Therefore, the aim of the present study was to investigate burnout syndrome and sleep quality among military police officers allocated to the operational unit in Teresina, Piaui, Brazil.



The present cross-sectional, descriptive and quantitative study was conducted with 32 military police officers allocated to the military police battalion of Teresina.

The study was approved on 28 October 2017 by the research ethics committee of State University of Piaui, ruling no. 2,331,823, in compliance with the National Health Council Resolution no. 466/2012. Authorization was further obtained by the Teaching, Instruction and Research Board of the Piaui Military Police General Command. Then the investigators contacted the military police battalion commandant to set the schedule for data collection according to the institutional availability.

Data collection was performed in March and April 2018. Candidates were contacted during the working hours and invited to voluntarily participate in the study. They were informed as to the study aims and expected benefits, and confidentiality, privacy and anonymity were ensured. After reading and signing an informed consent form, the participants were delivered the questionnaires and anthropometric measurement was performed.

Of the 135 officers allocated to the battalion, only 32 agreed to participate in the study. We included military police officers who agreed to participate in the study, were allocated to the operational unit, did not have another job, and were not on vacation or leave at the time of data collection. Fourteen officers on sick leave were excluded.

The data were collected on a form including information on age, sex, marital status, educational level, daily working hours, length of work in the job, shifts, comorbidities and alcohol consumption. In addition, we administered two questionnaires, the Maslach Burnout Inventory (MBI) and the Pittsburgh Sleep Quality Index (PSQI).

The body weight was measured with a Donew Deluxe® portable digital scale; three measurements were performed, and the value recorded twice was selected for analysis. Height was measured only once using a simple non-elastic 0.5-cm scale tape measure posted to a wall. These measurements were performed with the participants barefoot, not wearing hats, standing up against a wall, in upright position, the arms along the body, the head up, and looking at a fixed point at the eye level.

Next we calculated the body mass index (BMI) by dividing the body weight (kg) by the height squared (m2). The results were categorized following the World Health rganization (WHO): underweight (<18.5 kg/m2) normal weight (18.6–24.9 kg/m2); overweight (25–29.9 kg/m2), class I (30–34.9 kg/m2), class II (35–39.9 kg/m2) and class III (>40 kg/m2) obesity9.

MBI was administered to investigate professional exhaustion. This questionnaire comprises 22 questions relative to the three fundamental domains of burnout: emotional exhaustion, 9 items; depersonalization, 5 items; and personal accomplishment, 8 items. For emotional exhaustion, scores ≥27 indicate high level of burnout, 19 to 26 moderate level, and <19 low level. For depersonalization, scores ≥10 indicate high level, 6 to 9 moderate level, and <6 low level. Personal accomplishment has reverse score: 0 to 33 indicate high level, 34 to 39 moderate level, and ≥40 low level10.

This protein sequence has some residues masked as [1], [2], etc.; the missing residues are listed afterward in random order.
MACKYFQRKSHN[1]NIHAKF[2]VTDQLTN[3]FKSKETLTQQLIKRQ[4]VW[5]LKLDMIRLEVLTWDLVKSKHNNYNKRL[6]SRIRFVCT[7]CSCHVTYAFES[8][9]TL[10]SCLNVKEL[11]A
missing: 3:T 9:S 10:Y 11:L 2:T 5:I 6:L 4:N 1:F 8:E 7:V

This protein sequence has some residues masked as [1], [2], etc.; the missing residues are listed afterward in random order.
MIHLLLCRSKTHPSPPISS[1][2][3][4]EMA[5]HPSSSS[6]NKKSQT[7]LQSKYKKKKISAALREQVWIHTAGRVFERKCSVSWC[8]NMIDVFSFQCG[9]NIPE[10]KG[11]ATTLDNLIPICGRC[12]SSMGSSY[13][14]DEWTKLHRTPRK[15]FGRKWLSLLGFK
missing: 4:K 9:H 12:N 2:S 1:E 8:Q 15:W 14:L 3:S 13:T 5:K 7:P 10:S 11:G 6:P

PSQI was administered to assess the quality of sleep in the past month. It comprises ten questions distributed across seven domains: subjective sleep quality, sleep latency, sleep duration, habitual sleep efficiency, sleep disturbances, use of sleep medication, and daytime dysfunction, which are scored from 0 to 3. The individual scores are added to obtained to global score, which ranges from 0 and 21. Scores 0 to 4 indicate satisfactory sleep quality, 5 to 10 poor quality and >10 sleep disorder8.

The data were entered and tabulated on a Microsoft Excel 2016 spreadsheet. Statistical analysis was performed using software Bioestat version 5.0. Pearson's correlation was used to investigate the association between burnout syndrome and sleep quality. The results were categorized as follows: very weak correlation (0.00–0.19), weak (0.20–0.39), moderate (0.40–0.69), strong (0.70–0.89) and very strong (0.90–1.00)11.



Of 135 officers allocated to the battalion, only 32 agreed to participate in the study. Their average age was 44.34±5.63 years old. Most participants were married (71.87%), had completed higher education (36.36%), worked in the morning (62.50%) and had worked in this job for 21 to 31 years (50%). Their average body weight was 81.87±14.03 kg, mean height 1.69±0.06 m and mean BMI 28.43±3.82 kg/m2. Most participants had overweight (46.87%) and class I obesity (31.25%) (Table 1).



Most participants (90.62%) did not report any comorbidity; only 9.38% reported some disease, including arterial hypertension, low back pain, sleep apnea, sinusitis, somnambulism, arthrosis and diabetes. Fifty percent of the sample reported to consume alcohol.

The sample exhibited high rates of emotional exhaustion (43.75%) and depersonalization (56.25%) and low personal accomplishment (75%). The scores on the emotional exhaustion domain varied from 9 to 44, mean 26±9.94.

The scores on depersonalization varied from 5 to 21, mean 11±4.28. The scores on personal accomplishment varied from 10 to 40, mean 28.78±7.27.